April 23, 2009 @ 9:08 am

  11. Eric (6 comments) said,

    You assume that nearby ATMs are both existing and functioning. This also assumes that the purchase is for less than the maximum amount of funds that the ATM will issue.

    April 23, 2009 @ 9:12 am

  12. sparx (881 comments) said,

    If I'm so far from civilization that I can't find a working ATM, and this is the only method of payment, AND it's going to exceed the $750 daily ATM limit on my debit card… well, that's too many flashing red warning lights for me to complete a purchase.

    April 23, 2009 @ 9:18 am

  13. Eric (6 comments) said,

    in this thought example, it is the following:
    {[(You can't find a working ATM OR it's going to exceed the $200-$500 withdrawal limit on the ATM you use OR it's going to exceed the $750 daily ATM limit on your debit card) AND they will accept cash] OR they will accept credit via block swipe} AND (you cannot provide any alternate form of payment that they will accept OR they will not accept any other forms of payment) AND (you want this exchange OR have already entered into a debt for this exchange).

    Note that much of the above is easily satisfied by a local infrastructure failure such as a telco system losing a trunk line or a major local ISP failing to provide service. It's your option not to purchase from such a system, but be aware that others may want to in such a situation. Also be aware that there may be something in your cardholders agreement that requires you complete a debt by such a means if offered, valid, and the only available option.

    April 23, 2009 @ 9:39 am

  14. sparx (881 comments) said,

    "AND they will accept cash" – aren't businesses required, by law, to accept government issued currency (i.e. cash) as payment for debts?

    "Also be aware that there may be something in your cardholders agreement that requires you complete a debt by such a means if offered, valid, and the only available option." – again.. cash, or check if accepted. Credit is never the only available option.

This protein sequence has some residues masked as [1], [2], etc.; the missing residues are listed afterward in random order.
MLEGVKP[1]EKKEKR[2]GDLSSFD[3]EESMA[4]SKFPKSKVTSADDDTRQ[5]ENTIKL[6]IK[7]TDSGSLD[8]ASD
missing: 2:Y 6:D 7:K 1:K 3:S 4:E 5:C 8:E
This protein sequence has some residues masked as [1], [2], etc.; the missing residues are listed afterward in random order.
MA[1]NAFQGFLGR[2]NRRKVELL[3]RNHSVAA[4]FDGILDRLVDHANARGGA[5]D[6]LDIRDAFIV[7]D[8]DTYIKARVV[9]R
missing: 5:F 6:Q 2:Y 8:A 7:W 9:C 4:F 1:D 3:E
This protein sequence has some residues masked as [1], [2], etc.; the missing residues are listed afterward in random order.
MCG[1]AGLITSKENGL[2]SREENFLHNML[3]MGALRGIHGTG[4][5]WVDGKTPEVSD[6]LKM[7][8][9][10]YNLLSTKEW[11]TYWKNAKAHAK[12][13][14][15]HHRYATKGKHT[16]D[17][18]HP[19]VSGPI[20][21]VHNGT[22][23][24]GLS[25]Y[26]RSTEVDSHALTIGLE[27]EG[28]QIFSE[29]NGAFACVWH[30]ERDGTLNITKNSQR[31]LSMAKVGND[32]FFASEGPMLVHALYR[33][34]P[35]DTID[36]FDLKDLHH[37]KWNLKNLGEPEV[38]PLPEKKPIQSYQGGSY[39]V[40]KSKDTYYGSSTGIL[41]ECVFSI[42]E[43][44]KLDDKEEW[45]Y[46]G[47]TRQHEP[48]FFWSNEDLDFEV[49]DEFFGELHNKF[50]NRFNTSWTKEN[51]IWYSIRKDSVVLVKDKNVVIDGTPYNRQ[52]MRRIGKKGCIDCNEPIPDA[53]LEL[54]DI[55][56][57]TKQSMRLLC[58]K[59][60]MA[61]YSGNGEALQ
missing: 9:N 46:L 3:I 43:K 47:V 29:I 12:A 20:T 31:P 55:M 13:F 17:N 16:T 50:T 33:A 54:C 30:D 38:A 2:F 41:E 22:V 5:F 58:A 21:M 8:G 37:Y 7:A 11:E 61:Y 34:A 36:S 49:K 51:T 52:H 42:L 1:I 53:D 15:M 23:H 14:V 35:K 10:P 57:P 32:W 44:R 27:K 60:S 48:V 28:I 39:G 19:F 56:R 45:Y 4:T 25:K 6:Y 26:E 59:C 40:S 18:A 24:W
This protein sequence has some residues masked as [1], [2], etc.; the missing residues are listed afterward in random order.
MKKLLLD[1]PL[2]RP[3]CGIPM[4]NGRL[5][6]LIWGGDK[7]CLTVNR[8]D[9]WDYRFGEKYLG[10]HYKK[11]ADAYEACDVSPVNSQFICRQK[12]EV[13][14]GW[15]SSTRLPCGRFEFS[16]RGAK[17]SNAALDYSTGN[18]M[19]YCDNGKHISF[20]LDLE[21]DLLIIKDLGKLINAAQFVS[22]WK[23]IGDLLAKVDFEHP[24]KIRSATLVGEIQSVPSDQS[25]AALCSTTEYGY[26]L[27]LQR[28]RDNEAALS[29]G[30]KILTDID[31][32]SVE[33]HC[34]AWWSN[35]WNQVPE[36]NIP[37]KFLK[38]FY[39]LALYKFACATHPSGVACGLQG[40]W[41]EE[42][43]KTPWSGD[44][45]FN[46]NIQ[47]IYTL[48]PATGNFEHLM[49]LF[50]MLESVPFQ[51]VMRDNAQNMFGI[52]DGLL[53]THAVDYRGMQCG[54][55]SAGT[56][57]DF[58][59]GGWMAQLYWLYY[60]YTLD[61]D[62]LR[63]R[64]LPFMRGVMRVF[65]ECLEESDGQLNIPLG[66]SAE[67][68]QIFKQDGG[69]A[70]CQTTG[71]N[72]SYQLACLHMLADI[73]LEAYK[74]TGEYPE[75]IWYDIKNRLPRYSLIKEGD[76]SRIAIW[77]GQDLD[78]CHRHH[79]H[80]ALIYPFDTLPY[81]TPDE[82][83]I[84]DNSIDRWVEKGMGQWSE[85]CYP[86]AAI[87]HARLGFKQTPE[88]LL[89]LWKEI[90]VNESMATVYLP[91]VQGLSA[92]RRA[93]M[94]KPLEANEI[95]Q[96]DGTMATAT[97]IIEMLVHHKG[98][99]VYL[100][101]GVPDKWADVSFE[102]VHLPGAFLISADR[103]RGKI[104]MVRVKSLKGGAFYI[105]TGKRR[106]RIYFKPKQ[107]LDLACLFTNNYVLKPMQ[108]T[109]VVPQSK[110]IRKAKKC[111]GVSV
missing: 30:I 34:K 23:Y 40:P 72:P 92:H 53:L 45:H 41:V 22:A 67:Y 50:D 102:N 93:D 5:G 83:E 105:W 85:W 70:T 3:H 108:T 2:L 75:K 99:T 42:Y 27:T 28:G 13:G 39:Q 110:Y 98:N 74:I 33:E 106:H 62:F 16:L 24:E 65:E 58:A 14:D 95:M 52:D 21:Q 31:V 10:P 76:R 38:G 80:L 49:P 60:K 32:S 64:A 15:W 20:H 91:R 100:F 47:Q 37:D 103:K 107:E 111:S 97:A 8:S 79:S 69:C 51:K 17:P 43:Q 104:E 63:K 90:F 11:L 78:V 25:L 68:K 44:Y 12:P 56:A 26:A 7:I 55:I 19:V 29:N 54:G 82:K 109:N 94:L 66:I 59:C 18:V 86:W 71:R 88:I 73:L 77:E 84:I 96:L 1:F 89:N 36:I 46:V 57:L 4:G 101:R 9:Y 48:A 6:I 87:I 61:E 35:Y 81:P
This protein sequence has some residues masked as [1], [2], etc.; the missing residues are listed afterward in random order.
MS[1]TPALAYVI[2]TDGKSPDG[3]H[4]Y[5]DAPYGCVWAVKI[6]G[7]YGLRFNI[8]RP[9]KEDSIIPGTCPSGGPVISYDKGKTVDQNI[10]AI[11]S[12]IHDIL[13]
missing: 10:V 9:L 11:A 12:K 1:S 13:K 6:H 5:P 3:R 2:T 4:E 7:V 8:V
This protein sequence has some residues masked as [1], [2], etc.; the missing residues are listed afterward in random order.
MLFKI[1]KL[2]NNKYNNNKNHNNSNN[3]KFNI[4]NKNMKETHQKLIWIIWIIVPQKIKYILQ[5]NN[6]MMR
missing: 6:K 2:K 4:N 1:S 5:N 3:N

April 23, 2009 @ 9:50 am

  15. Eric (6 comments) said,

    In the United States, they are required to accept cash "for all DEBTS". They can offer a direct sale for credit only since you will not be entered into a debt until after the sale, although in practice very few do.

    Check may not be accepted and you may not have the required cash on you. Mind you, I don't make a habit of making purchases or entering into a debt (like ordering at a restaurant) without having the cash already on me, but some do.

    Again, the availability of such a device should not be restricted because *YOU* don't want to use it, others do and will.

    April 23, 2009 @ 10:09 am

  16. spudart (888 comments) said,

    On my credit card for the signature on the back, instead of signing my name, i wrote "SIGNATURE REQUIRED." About 1 out of 10 places look at that and ask for my ID.

    April 23, 2009 @ 10:16 am

  17. sparx (881 comments) said,

    The original question that you're addressing was whether or not they're even needed. That question has been answered.

    Regardless of that, I still feel they're a poor solution – but I don't believe I ever suggested restricting the use of them. Just getting rid of them 😛 (if no longer needed).

    April 23, 2009 @ 10:19 am

  18. spudart (888 comments) said,

    This post should appear in the sparxmind "Popular Posts" sidebar. It really should.

    April 23, 2009 @ 10:20 am

  19. Eric (6 comments) said,